Australians display a remarkable lack of curiosity about the culture of other countries.
Leading trade missions, I find few who really want to dig deep and understand the culture they are visiting. Most are either not interested or overly confident that good old Aussie friendship will get us through. It does not.
Friendship is overlaid by culture, so what we see as merely being friendly can give offence in other cultures.
Cultural training for businesses rarely goes beyond the “how to greet and exchange business cards” approach which is merely the tip of the cultural iceberg.
By learning about cultures, including our own, we can work out effective ways to stay true to ourselves while adapting to others. But this is a long way off.
Look at the case of relationships with India – soon to become one of the world’s top five economies and a vital cog in Indian Ocean regional security.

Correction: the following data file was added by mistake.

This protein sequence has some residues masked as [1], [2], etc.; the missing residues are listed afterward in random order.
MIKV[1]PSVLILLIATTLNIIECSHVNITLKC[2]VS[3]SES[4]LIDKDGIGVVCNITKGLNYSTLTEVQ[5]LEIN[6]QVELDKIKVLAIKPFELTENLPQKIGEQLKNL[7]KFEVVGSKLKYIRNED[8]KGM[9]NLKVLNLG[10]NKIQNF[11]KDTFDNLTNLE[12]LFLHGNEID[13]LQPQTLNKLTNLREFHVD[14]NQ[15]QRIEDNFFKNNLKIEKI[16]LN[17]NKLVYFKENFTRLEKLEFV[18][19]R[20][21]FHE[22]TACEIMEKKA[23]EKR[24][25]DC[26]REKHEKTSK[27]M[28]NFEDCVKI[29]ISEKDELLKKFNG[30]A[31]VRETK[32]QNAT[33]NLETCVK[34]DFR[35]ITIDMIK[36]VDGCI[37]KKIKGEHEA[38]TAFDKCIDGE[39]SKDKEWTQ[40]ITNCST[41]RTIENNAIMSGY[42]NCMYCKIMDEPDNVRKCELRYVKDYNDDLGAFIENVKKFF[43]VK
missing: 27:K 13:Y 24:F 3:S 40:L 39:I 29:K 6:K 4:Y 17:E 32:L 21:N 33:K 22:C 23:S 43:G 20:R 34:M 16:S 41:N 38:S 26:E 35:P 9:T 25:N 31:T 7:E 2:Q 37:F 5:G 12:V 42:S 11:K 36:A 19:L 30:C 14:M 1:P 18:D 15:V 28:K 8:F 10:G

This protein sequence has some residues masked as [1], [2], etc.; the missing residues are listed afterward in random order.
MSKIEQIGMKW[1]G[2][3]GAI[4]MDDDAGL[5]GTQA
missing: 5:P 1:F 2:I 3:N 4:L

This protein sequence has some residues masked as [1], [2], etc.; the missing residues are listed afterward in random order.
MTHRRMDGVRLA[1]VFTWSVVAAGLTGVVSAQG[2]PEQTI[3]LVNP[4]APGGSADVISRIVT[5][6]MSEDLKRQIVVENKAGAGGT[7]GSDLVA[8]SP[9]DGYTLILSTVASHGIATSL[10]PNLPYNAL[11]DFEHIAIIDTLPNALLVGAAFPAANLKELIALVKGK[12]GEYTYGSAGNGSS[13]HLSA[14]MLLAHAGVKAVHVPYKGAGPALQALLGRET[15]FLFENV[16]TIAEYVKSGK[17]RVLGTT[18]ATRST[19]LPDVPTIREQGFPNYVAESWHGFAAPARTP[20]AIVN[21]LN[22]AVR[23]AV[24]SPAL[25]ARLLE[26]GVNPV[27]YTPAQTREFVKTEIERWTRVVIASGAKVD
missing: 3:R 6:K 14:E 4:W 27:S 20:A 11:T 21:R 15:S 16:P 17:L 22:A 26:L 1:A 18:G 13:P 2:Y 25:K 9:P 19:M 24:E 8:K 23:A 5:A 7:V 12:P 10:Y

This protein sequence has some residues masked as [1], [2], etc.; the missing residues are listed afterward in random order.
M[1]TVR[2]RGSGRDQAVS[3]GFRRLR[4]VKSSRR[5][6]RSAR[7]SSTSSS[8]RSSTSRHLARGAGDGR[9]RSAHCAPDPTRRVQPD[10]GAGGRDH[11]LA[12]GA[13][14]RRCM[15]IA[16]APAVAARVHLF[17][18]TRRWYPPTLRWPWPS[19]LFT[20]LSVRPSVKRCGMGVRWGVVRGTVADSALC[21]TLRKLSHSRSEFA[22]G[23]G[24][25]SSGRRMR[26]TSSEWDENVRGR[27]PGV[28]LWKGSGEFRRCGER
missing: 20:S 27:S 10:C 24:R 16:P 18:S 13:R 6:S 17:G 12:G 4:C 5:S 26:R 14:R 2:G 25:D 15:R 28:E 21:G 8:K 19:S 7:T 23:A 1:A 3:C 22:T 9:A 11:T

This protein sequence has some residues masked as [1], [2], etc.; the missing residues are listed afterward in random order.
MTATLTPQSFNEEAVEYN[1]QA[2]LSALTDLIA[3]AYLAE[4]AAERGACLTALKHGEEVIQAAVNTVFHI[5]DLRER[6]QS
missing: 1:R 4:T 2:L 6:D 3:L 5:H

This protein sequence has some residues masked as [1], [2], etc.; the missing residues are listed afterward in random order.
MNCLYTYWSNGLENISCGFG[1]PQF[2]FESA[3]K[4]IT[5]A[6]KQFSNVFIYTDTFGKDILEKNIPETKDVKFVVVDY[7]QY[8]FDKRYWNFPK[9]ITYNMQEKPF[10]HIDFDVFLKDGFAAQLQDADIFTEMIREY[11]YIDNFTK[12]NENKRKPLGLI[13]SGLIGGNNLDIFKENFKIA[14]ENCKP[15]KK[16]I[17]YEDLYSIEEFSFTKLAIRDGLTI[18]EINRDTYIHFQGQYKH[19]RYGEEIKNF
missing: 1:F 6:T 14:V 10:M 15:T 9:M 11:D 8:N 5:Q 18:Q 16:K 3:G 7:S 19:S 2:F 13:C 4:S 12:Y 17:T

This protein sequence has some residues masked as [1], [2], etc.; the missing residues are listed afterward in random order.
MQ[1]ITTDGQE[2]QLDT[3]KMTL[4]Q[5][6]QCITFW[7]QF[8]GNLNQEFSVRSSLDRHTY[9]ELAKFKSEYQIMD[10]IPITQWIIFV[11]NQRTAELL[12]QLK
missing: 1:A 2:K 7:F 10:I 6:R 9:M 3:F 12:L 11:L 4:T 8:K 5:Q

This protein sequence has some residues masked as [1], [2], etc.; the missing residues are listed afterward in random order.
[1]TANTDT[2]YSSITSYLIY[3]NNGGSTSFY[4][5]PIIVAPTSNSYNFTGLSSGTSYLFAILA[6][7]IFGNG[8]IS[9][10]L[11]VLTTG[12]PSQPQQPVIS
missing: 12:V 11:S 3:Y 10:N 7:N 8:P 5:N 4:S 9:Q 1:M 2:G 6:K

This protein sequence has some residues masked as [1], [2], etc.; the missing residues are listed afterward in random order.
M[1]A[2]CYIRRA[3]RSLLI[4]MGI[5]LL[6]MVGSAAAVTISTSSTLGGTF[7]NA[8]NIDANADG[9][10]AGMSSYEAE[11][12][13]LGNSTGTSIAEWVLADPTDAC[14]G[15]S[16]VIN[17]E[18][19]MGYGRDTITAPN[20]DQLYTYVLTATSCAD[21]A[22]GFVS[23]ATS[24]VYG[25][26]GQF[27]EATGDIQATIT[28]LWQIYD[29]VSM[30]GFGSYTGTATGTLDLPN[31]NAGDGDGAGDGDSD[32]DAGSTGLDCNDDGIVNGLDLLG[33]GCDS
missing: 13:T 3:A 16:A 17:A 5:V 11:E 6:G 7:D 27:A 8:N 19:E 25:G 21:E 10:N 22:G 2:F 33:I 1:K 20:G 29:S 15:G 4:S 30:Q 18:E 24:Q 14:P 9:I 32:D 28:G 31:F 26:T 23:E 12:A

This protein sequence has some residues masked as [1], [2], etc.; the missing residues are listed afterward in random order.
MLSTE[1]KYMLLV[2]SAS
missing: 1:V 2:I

First there was the ban on sales on uranium – but the problem was more than the ban, it was our outspoken and public defence of not selling them uranium until they complied with global protocols.
It came across as a public lecture. It could have been done so much better in private diplomacy.
Then there was the issue of violence against an Indian student in Australia – before any investigation, Australia very strongly and publicly denied that there was any racist element in the attack. Clearly this was a premature claim and it riled the Indians, with hints of a cover up.
Again, a public spat which should have been a behind closed doors discussion and then a considered and cautious public statement. In the end, the relationship and trust were repaired but it took a Prime Ministerial visit and a lot of time to achieve this.
Underneath all these diplomatic errors is lack of cultural sensitivity.
This is the third in a series on “Why Australia makes diplomatic errors in Asia”.